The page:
We want to ensure the quality of our debate programmes. We can by providing extensive training in how to debate for many different groups. We have modules that include training in debate, interactive teaching methodologies, public communications, advocacy and conflict resolution, new media and debate.
Most of our training sessions are designed for groups of 25 or fewer. Ideal candidates include secondary school and university teachers, students, youth workers and representatives of non-governmental organisations and community-based organisations.
We encourage a learning environment that is built on participation, where individuals feel safe to explore ideas and view topics from a variety of perspectives. Participant-centered teaching methodologies emphasising personal exploration, role-play and group exercises are employed to maximize trainees’ involvement in the learning process; it leads to more meaningful engagement.
Our methodology is based on Action Learning – a bottom up approach that draws on the knowledge in the room. It is designed for engaging young people who are new to debate from as young as 14 and up to 30 years old and allows them to take ownership of their learning process. Trainees learn how to extract the knowledge in the room and how to channel it. This creates a healthy group dynamic and empowers youth to address the issues they are interested in and understand.
‘We train trainers to use what young people know (the knowledge in the room) and then help them improve in how to say it’ – IDEA trainer.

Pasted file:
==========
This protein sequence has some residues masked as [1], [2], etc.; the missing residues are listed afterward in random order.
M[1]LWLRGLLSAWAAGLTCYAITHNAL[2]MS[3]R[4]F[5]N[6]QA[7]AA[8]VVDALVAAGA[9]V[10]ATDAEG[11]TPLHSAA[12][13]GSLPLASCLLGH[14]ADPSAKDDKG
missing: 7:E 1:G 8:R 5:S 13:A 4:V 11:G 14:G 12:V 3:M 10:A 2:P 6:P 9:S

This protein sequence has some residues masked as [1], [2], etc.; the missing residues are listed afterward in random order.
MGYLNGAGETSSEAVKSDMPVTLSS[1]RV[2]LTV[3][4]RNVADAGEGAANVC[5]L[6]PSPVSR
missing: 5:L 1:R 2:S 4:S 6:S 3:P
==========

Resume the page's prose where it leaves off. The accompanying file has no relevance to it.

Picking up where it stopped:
IDEA’s trainers come from, and train, different societal groups: debate societies, youth centres, educational organisations, schools or universities. They can be students, youth and welfare workers or teachers, and are IDEA’s link to young people because they know and trust them.
‘When working with disadvantaged youth, the element of trust is very important. Before they are ready to talk about the issues they have, they must first feel confident and safe in their environment and be able to reflect on why they have the problem.’ – IDEA trainer.
IDEA trainers pay special attention to ensuring that training is adapted specifically to meet the linguistic, educational and cultural needs of the participants. Whenever possible, IDEA strives to deliver the training in the local language of the trainees, using materials and modules most relevant to the participants. There is no one size fits all. The programme includes exercises and activities that trainers can adapt and tailor to meet the needs of the group. From a 1-day training workshop up to trainings over several days, the debate activities and exercises are all easily adaptable to their own trainees’ level of knowledge and confidence. In each case, trainers get ideas and learn new debate skills that they can use based on their own personal experiences.